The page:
Navy protects Singapore waters amid pandemic and rising piracy
Navy specialist says long periods away from family and wearing N95 mask in addition to heavy gear was part of Covid-19's impact
When Covid-19 hit Singapore in January and the circuit breaker period saw most Singaporeans working from home, it hit personnel of the Republic of Singapore Navy (RSN) hard.
Especially those who had to be out at sea with one eye on keeping our waters safe, and another on making sure there was no virus breakout on board their vessels.
Master Sergeant Kevin Nicholas Simon, 30, an Accompanying Sea Security Teams (ASSeT) senior specialist with the 180 Squadron, recalled how he had to spend two weeks away from his family each time, isolated away from the rest of the community as he went out on operations at sea.
He said: "When we first got the news, I was quite down.
"But although the pandemic was happening, the threat was still out there at sea. We still needed to go and board vessels (for checks) and there were still ships coming into Singapore waters."
MSG Simon said his biggest challenge now is putting on an N95 mask during operations.
"Our gear with everything on weighs about 15kg to 20kg. And we have to climb about six to seven metres (to board ships) wearing the N95 mask," he said.
"By the time you are on the ship you are breathless."
The Regional Cooperation Agreement on Combating Piracy and Armed Robbery against Ships in Asia Information Sharing Centre (ReCAAP ISC) recently reported that there has been a sharp spike in incidents in the Singapore Strait.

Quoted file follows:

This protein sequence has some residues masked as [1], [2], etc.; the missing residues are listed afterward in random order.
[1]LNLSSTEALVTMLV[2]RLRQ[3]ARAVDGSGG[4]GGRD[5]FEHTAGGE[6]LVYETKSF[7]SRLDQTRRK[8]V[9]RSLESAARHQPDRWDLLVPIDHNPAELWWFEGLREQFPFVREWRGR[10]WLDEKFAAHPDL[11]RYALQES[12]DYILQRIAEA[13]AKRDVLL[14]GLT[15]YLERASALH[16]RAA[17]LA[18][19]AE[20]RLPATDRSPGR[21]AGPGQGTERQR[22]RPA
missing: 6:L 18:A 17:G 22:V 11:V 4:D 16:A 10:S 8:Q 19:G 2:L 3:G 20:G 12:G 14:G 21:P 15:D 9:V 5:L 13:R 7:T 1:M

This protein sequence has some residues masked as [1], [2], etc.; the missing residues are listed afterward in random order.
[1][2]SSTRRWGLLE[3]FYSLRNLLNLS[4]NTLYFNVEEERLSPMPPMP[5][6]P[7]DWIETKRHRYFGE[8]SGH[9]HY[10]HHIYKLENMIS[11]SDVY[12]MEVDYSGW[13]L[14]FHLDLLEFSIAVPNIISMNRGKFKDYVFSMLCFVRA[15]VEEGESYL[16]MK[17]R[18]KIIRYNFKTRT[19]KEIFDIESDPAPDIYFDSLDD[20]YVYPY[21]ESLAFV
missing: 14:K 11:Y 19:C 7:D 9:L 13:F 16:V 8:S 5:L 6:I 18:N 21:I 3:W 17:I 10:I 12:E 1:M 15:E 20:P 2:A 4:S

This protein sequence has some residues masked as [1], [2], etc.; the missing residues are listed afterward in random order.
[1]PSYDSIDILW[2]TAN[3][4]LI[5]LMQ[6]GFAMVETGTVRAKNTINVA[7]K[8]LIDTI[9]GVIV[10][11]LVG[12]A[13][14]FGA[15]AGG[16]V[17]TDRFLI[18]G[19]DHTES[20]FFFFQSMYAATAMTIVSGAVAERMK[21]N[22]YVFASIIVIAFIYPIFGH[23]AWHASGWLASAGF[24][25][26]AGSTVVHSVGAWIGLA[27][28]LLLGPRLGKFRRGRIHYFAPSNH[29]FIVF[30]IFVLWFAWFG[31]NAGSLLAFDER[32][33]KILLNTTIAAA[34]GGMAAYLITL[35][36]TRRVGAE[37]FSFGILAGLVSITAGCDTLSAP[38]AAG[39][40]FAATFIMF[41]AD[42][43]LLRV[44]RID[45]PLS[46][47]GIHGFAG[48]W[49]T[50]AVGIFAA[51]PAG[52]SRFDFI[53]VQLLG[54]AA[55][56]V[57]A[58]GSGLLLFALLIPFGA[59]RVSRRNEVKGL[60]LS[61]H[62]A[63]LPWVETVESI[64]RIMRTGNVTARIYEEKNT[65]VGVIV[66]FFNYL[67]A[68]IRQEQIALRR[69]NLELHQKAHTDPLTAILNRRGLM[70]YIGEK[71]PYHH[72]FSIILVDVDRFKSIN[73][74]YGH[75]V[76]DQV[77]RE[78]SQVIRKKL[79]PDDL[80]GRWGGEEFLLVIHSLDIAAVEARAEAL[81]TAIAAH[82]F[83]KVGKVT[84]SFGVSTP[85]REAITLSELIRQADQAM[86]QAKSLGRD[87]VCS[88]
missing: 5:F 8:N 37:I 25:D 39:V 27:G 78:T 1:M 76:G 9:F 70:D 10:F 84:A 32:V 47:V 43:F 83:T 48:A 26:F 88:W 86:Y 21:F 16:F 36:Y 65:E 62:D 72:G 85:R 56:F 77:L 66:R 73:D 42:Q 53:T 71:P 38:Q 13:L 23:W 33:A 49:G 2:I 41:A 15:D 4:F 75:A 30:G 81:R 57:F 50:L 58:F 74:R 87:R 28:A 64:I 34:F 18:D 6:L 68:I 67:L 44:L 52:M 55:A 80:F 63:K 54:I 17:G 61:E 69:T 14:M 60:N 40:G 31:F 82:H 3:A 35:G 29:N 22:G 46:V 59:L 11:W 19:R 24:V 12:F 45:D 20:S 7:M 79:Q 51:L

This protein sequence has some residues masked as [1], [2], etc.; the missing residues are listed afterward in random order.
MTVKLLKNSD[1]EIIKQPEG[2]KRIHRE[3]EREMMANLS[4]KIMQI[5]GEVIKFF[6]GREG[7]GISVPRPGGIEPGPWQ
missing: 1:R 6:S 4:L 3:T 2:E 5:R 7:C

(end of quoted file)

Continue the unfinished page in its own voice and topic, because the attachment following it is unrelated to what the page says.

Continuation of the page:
There were a total of 33 incidents from January to last month, compared to just 23 in the same period last year.
But none of these incidents happened in Singapore waters.
Commenting on this increase, Rear Admiral Yong Wei Hsiung, 40, the commander of the Maritime Security Task Force, said the pandemic could be a reason causing more people to turn to piracy in the region.
He said: "It's not rocket science. We know Covid-19 has affected economies around the world.
"People need to feed their families and so in a way I think that may be one source as to why we see an increase in some of the attempted sea robberies, sea thefts in our region."
RADM Yong added that the monsoon season could also be a factor, as fishermen may find it harder to fish out at sea.
"Potentially they may need alternate sources of income, but again this is just speculation on our part," he said.
"It's not impossible to imagine given the economic situation."
Associate Professor Goh Puay Guan, from the Department of Analytics and Operations at the National University of Singapore's Business School, said Singapore's sea routes are important to the continued flow of goods in maritime trade and to Singapore's position as a trading hub.
He said: "Piracy will impact the shipping lanes and disrupt shipping and trade, which could have an impact on economic activity, as well as the safety of ships and crew.
"Consumers will not see the immediate effects directly. However, if the costs of goods go up due to higher insurance and freight costs, then consumers may feel the effects."